Everyone has an apple story. At this time of year, local history repeats itself as parents gather with children, like their folks did with them, to harvest fall apples from nearby orchards and later transform the fruit with recipes salvaged from family cookbooks.
For many Canadians, apples are the perfect fall treat. After the damp, cold summer we've had in Ontario, local farmers are finally reaping the benefits of the good September weather. And it couldn't have come sooner!
For me, there is nothing more comforting than staying home on a Sunday afternoon enjoying my wife Jennifer's apple pie.
The fruity aroma that drifts through the house on these days reminds me of what's so special about her simple pie - it's a celebration of season and family.
Food plays a very important part in our time together. While I grew up overseas, Jennifer came from a family deeply involved in local Quebec food ways and traditions. Many of her family's recipes have been passed down and refined through generations. When we cook together at home, our styles and techniques play off each other's, creating a whole new narrative.
Last year, Ontario farmers harvested approximately 17,000 acres of apples, yielding more than 405 million pounds of crop, according to the province's Ministry of Agriculture, Food and Rural Affairs. Many of the pick-your-own orchards offer harder-to-find varieties such as Fujis, Matsus and Cortlands.
To add to the appeal, recent studies have suggested that raw apples, specifically North American varieties such as Red Delicious, Northern Spy and Ida Red, contain powerful anti-oxidative properties, in some cases more than three times that found in oranges.
For this recipe, I prefer working with the late-blooming Northern Spy. With its firm, red and green skin and tart yellow-tinged flesh, the Northern Spy is a perfect baking apple. Be sure, though, to handle them gently - the Northern Spy is a delicate fruit.
Whether based on the traditional English pie or the French tarte tatin, what matters most with apple pie is that you start with high-quality fruit.
And because of their sweet and sour qualities, apples make an excellent accompaniment to rich, savoury flavours such as foie gras, truffles, vanilla and roast pork.
At Splendido, we serve a traditional tarte tatin for two, and at Nota Bene an apple crumble paired with our own spiced cider.
Here is a fantastic recipe with local Northern Spy apples and Prince Edward Island clothbound cheddar. To indulge, I recommend adding a scoop of vanilla ice cream.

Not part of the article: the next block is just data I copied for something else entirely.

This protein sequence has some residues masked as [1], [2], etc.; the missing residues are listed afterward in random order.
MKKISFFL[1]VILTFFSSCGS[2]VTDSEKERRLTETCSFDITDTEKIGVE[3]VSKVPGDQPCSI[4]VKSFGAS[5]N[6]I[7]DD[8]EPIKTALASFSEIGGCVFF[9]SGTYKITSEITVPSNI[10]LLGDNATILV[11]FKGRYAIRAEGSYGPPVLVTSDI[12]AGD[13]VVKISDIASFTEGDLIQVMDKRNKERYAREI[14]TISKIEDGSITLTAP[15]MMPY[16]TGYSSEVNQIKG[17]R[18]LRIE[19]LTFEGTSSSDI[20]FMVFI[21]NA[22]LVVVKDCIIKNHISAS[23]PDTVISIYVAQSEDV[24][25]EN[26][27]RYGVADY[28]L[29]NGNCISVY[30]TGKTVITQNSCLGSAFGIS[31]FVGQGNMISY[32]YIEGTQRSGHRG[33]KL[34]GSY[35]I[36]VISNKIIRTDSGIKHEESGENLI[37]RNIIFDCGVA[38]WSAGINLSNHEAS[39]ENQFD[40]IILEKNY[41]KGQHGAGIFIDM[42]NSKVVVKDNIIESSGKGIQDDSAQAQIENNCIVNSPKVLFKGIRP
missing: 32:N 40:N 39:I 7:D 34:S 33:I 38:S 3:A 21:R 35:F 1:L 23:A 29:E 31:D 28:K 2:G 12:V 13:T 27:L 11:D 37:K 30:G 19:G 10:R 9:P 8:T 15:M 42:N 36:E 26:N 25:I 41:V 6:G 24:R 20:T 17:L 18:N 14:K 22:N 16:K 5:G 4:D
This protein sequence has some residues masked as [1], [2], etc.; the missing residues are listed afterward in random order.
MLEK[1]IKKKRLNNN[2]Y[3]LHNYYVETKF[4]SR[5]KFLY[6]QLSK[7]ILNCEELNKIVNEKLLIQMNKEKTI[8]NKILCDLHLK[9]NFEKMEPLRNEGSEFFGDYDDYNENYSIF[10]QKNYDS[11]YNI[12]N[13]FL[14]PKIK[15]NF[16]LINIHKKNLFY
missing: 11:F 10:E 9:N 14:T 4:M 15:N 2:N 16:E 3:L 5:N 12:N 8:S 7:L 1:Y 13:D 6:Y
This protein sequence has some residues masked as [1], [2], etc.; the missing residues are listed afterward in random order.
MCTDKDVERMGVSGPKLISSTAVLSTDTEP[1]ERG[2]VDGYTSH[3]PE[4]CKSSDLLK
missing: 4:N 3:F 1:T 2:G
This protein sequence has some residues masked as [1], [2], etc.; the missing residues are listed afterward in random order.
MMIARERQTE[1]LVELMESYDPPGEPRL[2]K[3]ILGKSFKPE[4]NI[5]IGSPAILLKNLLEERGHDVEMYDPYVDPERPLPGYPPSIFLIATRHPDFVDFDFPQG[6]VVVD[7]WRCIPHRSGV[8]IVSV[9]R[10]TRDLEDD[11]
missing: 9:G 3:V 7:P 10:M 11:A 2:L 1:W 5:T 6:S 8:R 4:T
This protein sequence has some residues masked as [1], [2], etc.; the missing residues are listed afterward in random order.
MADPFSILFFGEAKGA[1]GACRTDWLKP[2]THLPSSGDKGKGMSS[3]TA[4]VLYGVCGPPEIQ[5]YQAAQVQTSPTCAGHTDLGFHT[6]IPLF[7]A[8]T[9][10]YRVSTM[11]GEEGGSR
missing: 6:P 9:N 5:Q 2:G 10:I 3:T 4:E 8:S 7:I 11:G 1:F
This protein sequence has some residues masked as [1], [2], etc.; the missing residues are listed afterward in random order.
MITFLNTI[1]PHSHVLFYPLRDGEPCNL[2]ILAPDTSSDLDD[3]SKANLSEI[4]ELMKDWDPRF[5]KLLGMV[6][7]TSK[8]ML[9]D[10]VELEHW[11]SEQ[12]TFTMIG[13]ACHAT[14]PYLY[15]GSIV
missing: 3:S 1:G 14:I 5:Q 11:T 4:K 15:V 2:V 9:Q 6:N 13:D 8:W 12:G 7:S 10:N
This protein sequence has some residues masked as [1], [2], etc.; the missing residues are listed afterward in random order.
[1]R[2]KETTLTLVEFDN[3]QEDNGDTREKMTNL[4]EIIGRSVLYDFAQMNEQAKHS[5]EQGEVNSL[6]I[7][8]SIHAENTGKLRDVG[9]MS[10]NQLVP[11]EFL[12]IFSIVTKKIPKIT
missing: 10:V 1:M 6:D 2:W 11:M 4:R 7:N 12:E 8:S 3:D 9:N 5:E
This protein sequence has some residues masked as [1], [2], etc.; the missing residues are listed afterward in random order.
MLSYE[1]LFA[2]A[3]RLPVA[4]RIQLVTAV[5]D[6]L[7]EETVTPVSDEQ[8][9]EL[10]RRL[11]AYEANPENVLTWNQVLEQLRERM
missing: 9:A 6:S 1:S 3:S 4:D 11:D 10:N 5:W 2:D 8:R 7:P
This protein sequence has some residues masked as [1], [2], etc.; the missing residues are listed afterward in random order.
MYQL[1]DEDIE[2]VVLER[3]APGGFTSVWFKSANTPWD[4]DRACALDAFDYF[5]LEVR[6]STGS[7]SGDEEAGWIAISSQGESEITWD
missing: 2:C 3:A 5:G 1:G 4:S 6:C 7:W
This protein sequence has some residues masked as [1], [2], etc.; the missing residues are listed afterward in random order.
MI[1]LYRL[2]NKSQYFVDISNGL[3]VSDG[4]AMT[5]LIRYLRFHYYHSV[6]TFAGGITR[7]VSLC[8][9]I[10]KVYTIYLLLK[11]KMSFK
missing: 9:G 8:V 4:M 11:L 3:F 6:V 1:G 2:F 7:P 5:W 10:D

Apple Pie with Prince Edward Island Clothbound Cheddar
What you need
2 cups pastry flour
1 teaspoon salt
1/3 cup cold lard, cubed
1/3 cup cold unsalted butter, cubed
About 1/3 cup ice water
5 or 6 Northern Spy apples, cored, peeled, sliced into eighths
1/3 cup sugar
1/4 teaspoon ground cinnamon
1 teaspoon lemon juice
1/4 teaspoon salt
1/2 teaspoon lemon zest
2 teaspoons butter
1 egg yolk mixed with a little milk
200 grams Prince Edward Island clothbound cheddar
What you do
Sift flour and salt together in a large bowl. Working quickly, cut in lard and butter using a pastry cutter or blending fork until mixture forms into small granules.
Sprinkle ice water over flour mixture one tablespoon at a time, stirring with a fork or wooden spoon until the dough lightly forms into a ball. Do not overwork.
Place dough ball into a floured bowl and chill for 30 minutes.
Preheat oven to 425 F. Remove dough from refrigerator and tear into two equal pieces. On a floured surface, roll one piece of dough to 1/8-inch thick disk and place into a nine-inch pie dish. Trim the excess, leaving about ¾-inch overhang. Chill the shell and remaining dough for 30 minutes. Meanwhile, toss apple slices, sugar, cinnamon, lemon juice, salt and zest together in a bowl. Combine well and place in chilled shell, dotting with butter.
Remove remaining dough from the refrigerator, and on a floured surface roll dough to 1/8-inch thick disk. Dampen edges of bottom crust with water and place disk over pie shell, trimming dough and leaving a one-inch overhang. Fold overhang under bottom crust.
Press to seal top and bottom pieces and crimp edges around pie.
Cut slits in the top to allow steam to escape and place in preheated oven. After 20 minutes, remove from oven, brush with egg wash, lower oven temperature to 350 F and cook for 20 to 25 minute. If crust browns too quickly, place a crown of aluminum foil around the edges.
Once cooked, remove from oven and allow to cool for 10 minutes. Serve warm with the cheddar.
David Lee is co-owner and executive chef of Splendido and Nota Bene in Toronto.
Beppi's wine picks
Classic dessert wines from France, such as Sauternes, Monbazillac or muscat de Beaumes de Venise, would excel here. Consider also a botrytis-affected semillon from Australia, such as De Bortoli Noble One (about $30 for 375 ml), or a late-harvest vidal or riesling from Canada.
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